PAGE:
Here are a few examples illustrating how acceptance of the “right to die” has led to acceptance of the “right to kill” without patient consent.
In 1999, Texas enacted a law that allows doctors to stop life-sustaining treatment against patients’ wishes (see “Futile Care,” p. 4) on the basis that doctors know best.

A 2012 segment of Dr. Phil McGraw’s popular TV show featured a Canadian woman who wanted her disabled adult children to die by lethal injection. When the studio audience was polled, 90% were in favor of killing them.
The Human Life Alliance staff and the authors receive numerous calls for help from people who are trying to save a loved one from being overdosed with morphine or sedatives. There are even more calls and emails from people with heart-rending stories of how loved ones have been killed by “stealth euthanasia,” (see Definitions) without the family realizing what was happening.1

Without medical participation, the euthanasia movement falls apart. Ominously, not only euthanasia activists, but also prominent academics, seek to exclude from the practice of medicine those who refuse to kill their patients. For instance, Udo Schuklenk, co-editor of Bioethics, a leading journal in the field of ethics, asserts that “Conscientious objection has no place in the practice of medicine.”2
Do we really want only health care providers who are comfortable with ending our lives? If not, we must protect the conscience rights of medical professionals. In 2017, Arizona enacted a law “intended to protect medical professionals and the facilities where they work from discrimination if they refuse to assist in end-of-life procedures.” Missouri had already enacted a similar law in 1992. These are models for other states and countries to follow. It may take a long time before killing sick or disabled people is again seen as abhorrent and unethical, but the effort will be worth it.

By Nancy Valko, RN ALNC, spokesperson for the National Association of Prolife Nurses:, Blog:

Julie Grimstad, LPN, Patient Advocate, Exec. Director of Life is Worth Living, Inc.

“Eleanor” (not her real name) became ill with cancer in her 50s. Spirited and feisty with a wicked sense of humor, Eleanor regaled us doctors and nurses with tales about her event-filled life. But as cancer treatments failed to cure her, Eleanor’s mood darkened and she talked of plans to commit suicide before she became mentally diminished or physically dependent. We worked with Eleanor by treatment and especially by addressing her fears and the ramifications of a suicide decision. We were elated when she changed not only her mind, but her attitude, embracing life with gusto. Eventually, she died comfortably and naturally.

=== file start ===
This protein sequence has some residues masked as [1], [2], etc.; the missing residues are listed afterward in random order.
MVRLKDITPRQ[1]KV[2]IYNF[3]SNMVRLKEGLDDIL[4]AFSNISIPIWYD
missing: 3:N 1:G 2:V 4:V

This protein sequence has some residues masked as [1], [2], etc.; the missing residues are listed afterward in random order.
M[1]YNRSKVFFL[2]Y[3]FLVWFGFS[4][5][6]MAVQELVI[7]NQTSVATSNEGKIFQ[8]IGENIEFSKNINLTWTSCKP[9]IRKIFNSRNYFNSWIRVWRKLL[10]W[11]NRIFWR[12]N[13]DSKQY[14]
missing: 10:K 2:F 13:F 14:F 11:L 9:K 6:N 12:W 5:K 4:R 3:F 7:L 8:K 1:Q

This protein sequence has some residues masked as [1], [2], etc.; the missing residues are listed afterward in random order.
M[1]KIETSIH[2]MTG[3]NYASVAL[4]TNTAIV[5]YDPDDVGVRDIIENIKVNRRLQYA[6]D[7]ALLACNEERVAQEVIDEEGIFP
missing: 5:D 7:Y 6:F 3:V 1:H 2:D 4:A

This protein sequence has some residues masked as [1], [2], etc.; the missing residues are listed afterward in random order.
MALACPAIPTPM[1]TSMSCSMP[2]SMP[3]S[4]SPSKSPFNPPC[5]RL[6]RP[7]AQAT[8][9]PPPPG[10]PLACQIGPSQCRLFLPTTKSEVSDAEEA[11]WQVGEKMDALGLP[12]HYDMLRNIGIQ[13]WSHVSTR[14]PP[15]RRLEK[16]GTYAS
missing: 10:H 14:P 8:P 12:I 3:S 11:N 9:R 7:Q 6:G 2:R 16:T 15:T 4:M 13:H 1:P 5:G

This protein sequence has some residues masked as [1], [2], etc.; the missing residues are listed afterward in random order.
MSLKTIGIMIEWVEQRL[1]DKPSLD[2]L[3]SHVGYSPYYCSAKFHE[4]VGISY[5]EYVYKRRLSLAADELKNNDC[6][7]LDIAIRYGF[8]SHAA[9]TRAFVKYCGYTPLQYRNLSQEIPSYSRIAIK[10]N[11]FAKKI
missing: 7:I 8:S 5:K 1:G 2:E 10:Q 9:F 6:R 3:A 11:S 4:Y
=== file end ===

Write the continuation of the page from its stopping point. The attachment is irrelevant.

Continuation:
When Eleanor initially changed her mind about committing suicide, her friends tracked me down on the oncology unit where I worked to complain that we were “interfering with her right to die.” Instead of being happy or relieved, they were outraged that we took the usual measures we’d take with anyone to prevent a suicide.

Over the years, I’ve seen this disturbing enthusiasm for “choosing” death go mainstream. Consider the consequences for patients when expressing a wish to die is not viewed as a cry for help, but rather as a request to be killed; when encouraging a suicidal person to change her mind is deemed “interfering with her right to die.”

By Nancy Valko, RN


American Life League Inc. 540-659-4171
Life Legal Defense Foundation

1 Many of these accounts are recorded as CASE IN POINT articles in editions of the PHA Monthly newsletter, | 2 Schuklenk, U., Smalling, R., “Why medical professionals have no moral claim to conscientious objection accommodation in liberal democracies,” J Med Ethics, 2016; 43:234–240.